Statistics show that 8 to 10 percent of American children under the age of 18 have some type of learning disability. Children can have an array of disabilities in math, reading, speech, language, writing, and overall critical thinking. Teaching students with difficulties engaging and processing materials presented in the public school system’s mainstream classroomspresents educators withunique challenges.
Traditional techniques of teaching and learning may not resonate with special needs students, but technology is offering some solutions. Many children with learning disabilities are improving through hands-on apps for tablet devices.
The iPad is often used for its easy-to-use interface, image clarity, and functionality. Here are four iPad apps selected by experts designed for children with learning disabilities.
Rainbow Sentences App for Reading
Children typically learn better when they are engaged in an activity. Rainbow Sentences builds on that concept by color-coding parts of sentences as children read or are learning to read. The award-winning app is so successful because it assists students who have trouble understanding the parts of a sentence by grouping the different parts. The levels of the app can also be customized to the child’s learning level. The goal is to teach children how to form grammatically correct sentences, which will also improve reading and comprehension.
Rainbow Sentences is ideal for children with reading and writing disabilities encouraging development by increasing the levels of difficulty gradually as the student learns more. The app also got high marks in engagement with the student, learning approach, and support due to its comprehensive tutorial guide.
First Phrases HD App for Speech, Language, and Auditory Development
The First Phrases HD app was developed specifically for speech and language therapy. The app is designed for children under 5. The app has two different modes. The first mode is an option where the screen fills with words and the child gets a prompt that asks them to use the words to direct the animated character to do an activity. (One example may be: “Tell the bear what to do.”) When the child answers the prompt with a sentence that is structured correctly, the animation performs the action. In the second mode, the child can record themselves saying the sentence that will direct the animation. There are also several options to customize the app.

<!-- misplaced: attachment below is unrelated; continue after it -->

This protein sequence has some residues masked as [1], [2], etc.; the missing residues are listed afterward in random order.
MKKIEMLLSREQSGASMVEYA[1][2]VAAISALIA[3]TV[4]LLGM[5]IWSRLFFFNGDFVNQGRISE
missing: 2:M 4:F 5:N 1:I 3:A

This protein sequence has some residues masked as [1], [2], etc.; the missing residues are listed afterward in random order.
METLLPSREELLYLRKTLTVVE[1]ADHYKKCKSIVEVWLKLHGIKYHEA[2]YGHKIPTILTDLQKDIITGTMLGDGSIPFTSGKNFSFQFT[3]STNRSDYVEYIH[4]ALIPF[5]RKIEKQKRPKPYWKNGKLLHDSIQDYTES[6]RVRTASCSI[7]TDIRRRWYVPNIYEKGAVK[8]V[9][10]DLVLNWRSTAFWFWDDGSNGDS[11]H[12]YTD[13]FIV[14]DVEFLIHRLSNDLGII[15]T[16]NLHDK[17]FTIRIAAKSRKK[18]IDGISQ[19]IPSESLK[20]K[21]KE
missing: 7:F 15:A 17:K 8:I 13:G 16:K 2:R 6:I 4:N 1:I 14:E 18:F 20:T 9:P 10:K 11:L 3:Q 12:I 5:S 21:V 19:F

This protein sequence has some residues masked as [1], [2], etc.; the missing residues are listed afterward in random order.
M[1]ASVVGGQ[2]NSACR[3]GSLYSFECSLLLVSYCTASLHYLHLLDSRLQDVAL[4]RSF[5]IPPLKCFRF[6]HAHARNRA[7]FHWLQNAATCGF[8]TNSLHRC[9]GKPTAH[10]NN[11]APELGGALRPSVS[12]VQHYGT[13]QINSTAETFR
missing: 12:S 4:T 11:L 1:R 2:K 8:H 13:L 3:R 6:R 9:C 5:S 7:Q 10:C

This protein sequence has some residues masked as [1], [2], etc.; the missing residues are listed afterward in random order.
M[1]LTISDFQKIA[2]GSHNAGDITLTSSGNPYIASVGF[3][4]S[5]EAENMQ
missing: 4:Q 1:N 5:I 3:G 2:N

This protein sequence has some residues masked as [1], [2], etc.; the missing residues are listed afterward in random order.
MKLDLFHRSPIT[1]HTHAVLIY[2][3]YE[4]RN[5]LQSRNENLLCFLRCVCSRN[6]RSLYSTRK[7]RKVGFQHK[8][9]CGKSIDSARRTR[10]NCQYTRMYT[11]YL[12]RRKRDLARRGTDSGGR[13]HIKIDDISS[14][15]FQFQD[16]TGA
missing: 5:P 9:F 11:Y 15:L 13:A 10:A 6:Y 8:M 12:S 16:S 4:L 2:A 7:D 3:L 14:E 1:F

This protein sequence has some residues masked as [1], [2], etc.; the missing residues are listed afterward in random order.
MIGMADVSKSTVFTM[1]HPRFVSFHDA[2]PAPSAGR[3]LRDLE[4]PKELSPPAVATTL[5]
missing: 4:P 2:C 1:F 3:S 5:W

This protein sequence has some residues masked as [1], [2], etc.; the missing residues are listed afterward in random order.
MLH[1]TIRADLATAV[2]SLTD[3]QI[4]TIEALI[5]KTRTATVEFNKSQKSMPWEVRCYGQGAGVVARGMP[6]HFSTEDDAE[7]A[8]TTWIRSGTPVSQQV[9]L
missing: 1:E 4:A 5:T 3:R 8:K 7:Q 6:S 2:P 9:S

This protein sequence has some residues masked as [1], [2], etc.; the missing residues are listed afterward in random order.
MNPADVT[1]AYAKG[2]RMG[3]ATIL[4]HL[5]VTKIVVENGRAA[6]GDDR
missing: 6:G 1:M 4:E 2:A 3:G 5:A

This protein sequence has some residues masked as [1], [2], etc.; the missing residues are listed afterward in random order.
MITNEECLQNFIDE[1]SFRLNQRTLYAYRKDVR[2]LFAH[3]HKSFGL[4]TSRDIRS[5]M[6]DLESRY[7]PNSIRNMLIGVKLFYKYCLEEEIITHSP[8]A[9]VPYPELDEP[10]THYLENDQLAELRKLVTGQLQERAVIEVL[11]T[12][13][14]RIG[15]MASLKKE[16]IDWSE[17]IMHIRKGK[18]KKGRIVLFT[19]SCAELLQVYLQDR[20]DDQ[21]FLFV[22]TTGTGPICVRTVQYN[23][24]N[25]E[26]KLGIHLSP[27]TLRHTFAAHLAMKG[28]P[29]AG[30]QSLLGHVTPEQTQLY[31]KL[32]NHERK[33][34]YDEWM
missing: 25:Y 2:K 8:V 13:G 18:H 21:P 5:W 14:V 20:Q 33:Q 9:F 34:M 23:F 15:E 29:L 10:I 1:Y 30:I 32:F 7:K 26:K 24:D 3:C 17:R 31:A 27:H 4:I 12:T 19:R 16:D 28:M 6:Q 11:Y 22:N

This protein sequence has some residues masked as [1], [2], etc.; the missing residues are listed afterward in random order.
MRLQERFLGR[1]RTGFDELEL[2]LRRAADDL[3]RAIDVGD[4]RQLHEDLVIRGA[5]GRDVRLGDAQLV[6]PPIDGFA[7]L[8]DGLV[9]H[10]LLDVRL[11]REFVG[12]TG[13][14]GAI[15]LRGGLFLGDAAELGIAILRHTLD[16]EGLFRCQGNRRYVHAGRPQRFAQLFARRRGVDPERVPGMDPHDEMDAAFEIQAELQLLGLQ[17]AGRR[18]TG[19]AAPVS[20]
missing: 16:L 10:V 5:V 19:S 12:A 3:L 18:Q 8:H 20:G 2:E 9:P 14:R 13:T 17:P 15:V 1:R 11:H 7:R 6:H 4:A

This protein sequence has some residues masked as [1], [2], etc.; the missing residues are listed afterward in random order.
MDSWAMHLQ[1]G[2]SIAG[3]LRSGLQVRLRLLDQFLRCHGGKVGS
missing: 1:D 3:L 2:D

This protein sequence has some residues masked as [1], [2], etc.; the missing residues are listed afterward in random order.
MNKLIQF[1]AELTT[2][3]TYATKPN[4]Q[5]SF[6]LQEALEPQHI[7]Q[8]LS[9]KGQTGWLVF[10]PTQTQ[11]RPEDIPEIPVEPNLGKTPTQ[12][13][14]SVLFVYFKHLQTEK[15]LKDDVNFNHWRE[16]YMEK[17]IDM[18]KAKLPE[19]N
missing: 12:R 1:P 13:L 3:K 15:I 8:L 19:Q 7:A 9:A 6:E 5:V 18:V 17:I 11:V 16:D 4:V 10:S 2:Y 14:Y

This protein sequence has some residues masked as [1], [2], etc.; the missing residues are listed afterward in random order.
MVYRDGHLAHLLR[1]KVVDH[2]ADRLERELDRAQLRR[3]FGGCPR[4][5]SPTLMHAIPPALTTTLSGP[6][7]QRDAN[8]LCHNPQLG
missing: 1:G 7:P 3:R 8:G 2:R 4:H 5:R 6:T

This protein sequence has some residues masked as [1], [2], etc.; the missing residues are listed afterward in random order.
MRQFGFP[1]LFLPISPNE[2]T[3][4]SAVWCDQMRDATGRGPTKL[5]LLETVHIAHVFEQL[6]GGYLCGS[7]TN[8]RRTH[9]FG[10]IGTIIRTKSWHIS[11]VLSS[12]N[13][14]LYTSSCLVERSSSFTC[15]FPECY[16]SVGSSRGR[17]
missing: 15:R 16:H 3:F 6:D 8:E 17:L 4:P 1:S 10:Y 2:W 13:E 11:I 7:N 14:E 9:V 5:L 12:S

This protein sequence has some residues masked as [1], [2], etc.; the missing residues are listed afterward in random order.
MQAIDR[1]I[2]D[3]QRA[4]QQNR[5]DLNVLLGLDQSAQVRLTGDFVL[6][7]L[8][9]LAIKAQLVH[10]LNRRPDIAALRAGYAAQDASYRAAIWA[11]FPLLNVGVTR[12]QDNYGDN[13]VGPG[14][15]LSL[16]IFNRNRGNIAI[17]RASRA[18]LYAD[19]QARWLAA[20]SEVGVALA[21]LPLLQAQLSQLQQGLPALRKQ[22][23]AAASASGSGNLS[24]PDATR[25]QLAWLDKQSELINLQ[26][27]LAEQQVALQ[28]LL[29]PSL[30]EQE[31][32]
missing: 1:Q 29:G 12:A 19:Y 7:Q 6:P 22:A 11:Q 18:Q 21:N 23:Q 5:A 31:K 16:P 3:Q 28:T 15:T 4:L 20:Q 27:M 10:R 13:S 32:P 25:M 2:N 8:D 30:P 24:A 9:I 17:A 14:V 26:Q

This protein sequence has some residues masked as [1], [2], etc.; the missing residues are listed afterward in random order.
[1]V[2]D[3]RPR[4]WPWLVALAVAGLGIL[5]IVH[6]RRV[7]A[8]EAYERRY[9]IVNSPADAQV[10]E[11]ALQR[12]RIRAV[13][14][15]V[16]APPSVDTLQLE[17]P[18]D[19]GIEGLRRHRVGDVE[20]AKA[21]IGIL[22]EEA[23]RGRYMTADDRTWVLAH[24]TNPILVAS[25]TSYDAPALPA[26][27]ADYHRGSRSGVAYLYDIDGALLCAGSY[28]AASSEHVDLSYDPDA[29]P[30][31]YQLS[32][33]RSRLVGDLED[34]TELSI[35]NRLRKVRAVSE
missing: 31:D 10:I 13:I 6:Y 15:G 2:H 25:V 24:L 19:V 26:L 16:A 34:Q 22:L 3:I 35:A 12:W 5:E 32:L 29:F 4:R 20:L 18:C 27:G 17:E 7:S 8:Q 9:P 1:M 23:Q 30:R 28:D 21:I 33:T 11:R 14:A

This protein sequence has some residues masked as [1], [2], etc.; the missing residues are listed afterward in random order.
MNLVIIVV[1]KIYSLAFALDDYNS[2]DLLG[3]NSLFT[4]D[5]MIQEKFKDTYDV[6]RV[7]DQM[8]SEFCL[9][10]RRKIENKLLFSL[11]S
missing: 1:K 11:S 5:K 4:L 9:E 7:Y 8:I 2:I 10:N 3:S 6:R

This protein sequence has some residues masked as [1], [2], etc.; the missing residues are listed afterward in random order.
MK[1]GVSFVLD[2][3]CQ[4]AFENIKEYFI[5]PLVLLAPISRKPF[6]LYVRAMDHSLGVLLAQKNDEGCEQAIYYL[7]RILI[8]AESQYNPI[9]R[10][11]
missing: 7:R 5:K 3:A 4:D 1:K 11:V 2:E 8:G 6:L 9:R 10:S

Lauded for its illustrations and different noun and verb combinations, First Phrases HD is known for helping toddlers and children with speech delays.
Cimo Spelling App for Writing and Spelling
Many children can learn to love writing and spelling if they are playing a game. The Cimo Spelling App is for children in kindergarten through third grade. The app features an extensive list of words that a child will encounter, a combination of high-frequency words and “sight” words typically taught in school. The point of the game is to help Cimo the penguin make it to an iceberg to catch fish for dinner. When a child gets a letter in a word correct, a block is added to Cimo’s bridge. A wrong letter can land him in the water. The app has different levels and a progress report for parents and teachers.
See. Touch. Learn. Pro App for Listening Skills
The See. Touch. Learn. Pro App is touted as software that can replace flash cards with more than 4,400 pictures and 2,200 exercises developed by experts. Using flash cards is a way to stimulate a child’s memory and cognitive skills, and that process got a technology upgrade through this app. A parent or teacher can use exercises that come with the app or customize their own. An online community also gives users the option to share photos and exercises. Possibilities of scenarios and prompts are almost endless.
See. Touch. Learn was created for children with autism and other developmental disabilities. Users have reported success with children with severe language and speech impairments. Custom imagery and audio prompts teach the students, which helps improve the student’s listening skills.
There are many more iPad apps that can be used for children who have learning disabilities, depending on the age and the disability of the child. These four apps have all been well-received by users and have good success rates for the child’s improvement.
Editor’s Note: BethannyAlpino is a recent graduate from the University of South Florida’s B.S. Early Childhood Education Program. She works as an intern specializing in special needs education. In her free time she is always looking for novel ways to help educate children.
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